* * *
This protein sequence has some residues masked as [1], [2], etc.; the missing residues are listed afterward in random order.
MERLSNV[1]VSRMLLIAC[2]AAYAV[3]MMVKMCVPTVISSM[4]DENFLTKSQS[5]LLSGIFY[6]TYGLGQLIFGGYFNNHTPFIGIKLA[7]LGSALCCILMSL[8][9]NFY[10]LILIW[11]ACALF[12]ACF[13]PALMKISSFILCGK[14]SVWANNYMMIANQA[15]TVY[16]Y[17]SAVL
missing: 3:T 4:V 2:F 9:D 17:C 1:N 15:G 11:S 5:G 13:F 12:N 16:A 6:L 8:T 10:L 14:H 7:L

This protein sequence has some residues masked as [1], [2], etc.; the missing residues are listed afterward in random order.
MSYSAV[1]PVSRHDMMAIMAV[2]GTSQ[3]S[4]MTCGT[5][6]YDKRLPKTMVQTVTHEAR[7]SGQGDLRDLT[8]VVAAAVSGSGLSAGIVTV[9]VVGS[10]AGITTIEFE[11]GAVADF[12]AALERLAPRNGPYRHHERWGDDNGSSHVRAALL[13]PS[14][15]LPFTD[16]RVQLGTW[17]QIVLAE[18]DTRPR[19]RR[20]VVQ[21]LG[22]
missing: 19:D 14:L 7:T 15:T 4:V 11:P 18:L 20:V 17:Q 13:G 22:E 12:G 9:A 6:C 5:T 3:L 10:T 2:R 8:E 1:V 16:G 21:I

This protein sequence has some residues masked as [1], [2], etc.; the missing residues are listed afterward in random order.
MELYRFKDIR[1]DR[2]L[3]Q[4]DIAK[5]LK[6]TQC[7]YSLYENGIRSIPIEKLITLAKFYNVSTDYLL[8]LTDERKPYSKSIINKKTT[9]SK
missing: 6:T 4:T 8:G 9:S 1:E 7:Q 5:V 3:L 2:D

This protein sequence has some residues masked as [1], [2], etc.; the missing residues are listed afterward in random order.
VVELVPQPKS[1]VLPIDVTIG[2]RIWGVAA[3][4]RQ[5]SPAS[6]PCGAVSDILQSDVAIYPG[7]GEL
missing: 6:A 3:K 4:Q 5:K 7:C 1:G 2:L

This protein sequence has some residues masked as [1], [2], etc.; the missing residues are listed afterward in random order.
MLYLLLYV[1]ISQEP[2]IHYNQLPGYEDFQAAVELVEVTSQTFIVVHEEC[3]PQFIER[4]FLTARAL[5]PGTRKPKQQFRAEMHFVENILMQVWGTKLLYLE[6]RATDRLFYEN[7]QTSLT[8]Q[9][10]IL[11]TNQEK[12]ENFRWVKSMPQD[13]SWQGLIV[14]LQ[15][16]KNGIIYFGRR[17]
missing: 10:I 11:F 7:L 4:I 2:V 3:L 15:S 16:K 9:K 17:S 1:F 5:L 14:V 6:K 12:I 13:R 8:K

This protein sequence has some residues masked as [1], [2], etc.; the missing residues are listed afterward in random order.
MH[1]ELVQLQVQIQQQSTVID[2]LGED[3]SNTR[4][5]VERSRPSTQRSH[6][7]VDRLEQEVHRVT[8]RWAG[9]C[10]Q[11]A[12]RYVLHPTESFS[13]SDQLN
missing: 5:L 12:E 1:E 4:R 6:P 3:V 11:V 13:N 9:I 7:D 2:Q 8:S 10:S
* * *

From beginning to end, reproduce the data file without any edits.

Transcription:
This protein sequence has some residues masked as [1], [2], etc.; the missing residues are listed afterward in random order.
MERLSNV[1]VSRMLLIAC[2]AAYAV[3]MMVKMCVPTVISSM[4]DENFLTKSQS[5]LLSGIFY[6]TYGLGQLIFGGYFNNHTPFIGIKLA[7]LGSALCCILMSL[8][9]NFY[10]LILIW[11]ACALF[12]ACF[13]PALMKISSFILCGK[14]SVWANNYMMIANQA[15]TVY[16]Y[17]SAVL
missing: 3:T 4:V 2:F 9:D 17:C 1:N 15:G 11:S 5:G 13:F 12:N 16:A 6:L 8:T 10:L 14:H 7:L

This protein sequence has some residues masked as [1], [2], etc.; the missing residues are listed afterward in random order.
MSYSAV[1]PVSRHDMMAIMAV[2]GTSQ[3]S[4]MTCGT[5][6]YDKRLPKTMVQTVTHEAR[7]SGQGDLRDLT[8]VVAAAVSGSGLSAGIVTV[9]VVGS[10]AGITTIEFE[11]GAVADF[12]AALERLAPRNGPYRHHERWGDDNGSSHVRAALL[13]PS[14][15]LPFTD[16]RVQLGTW[17]QIVLAE[18]DTRPR[19]RR[20]VVQ[21]LG[22]
missing: 19:D 14:L 7:T 15:T 4:V 11:P 18:L 20:V 17:Q 13:G 22:E 12:G 9:A 6:C 5:T 3:L 10:T 2:R 8:E 1:V 16:G 21:I

This protein sequence has some residues masked as [1], [2], etc.; the missing residues are listed afterward in random order.
MELYRFKDIR[1]DR[2]L[3]Q[4]DIAK[5]LK[6]TQC[7]YSLYENGIRSIPIEKLITLAKFYNVSTDYLL[8]LTDERKPYSKSIINKKTT[9]SK
missing: 6:T 4:T 8:G 9:S 1:E 7:Q 5:V 3:L 2:D

This protein sequence has some residues masked as [1], [2], etc.; the missing residues are listed afterward in random order.
VVELVPQPKS[1]VLPIDVTIG[2]RIWGVAA[3][4]RQ[5]SPAS[6]PCGAVSDILQSDVAIYPG[7]GEL
missing: 6:A 3:K 4:Q 5:K 7:C 1:G 2:L

This protein sequence has some residues masked as [1], [2], etc.; the missing residues are listed afterward in random order.
MLYLLLYV[1]ISQEP[2]IHYNQLPGYEDFQAAVELVEVTSQTFIVVHEEC[3]PQFIER[4]FLTARAL[5]PGTRKPKQQFRAEMHFVENILMQVWGTKLLYLE[6]RATDRLFYEN[7]QTSLT[8]Q[9][10]IL[11]TNQEK[12]ENFRWVKSMPQD[13]SWQGLIV[14]LQ[15][16]KNGIIYFGRR[17]
missing: 10:I 11:F 7:L 4:I 2:V 3:L 15:S 16:K 9:K 17:S 1:F 5:L 14:V 6:K 12:I 13:R 8:K

This protein sequence has some residues masked as [1], [2], etc.; the missing residues are listed afterward in random order.
MH[1]ELVQLQVQIQQQSTVID[2]LGED[3]SNTR[4][5]VERSRPSTQRSH[6][7]VDRLEQEVHRVT[8]RWAG[9]C[10]Q[11]A[12]RYVLHPTESFS[13]SDQLN
missing: 5:L 12:E 1:E 4:R 6:P 3:V 11:V 13:N 9:I 7:D 2:Q 8:S 10:S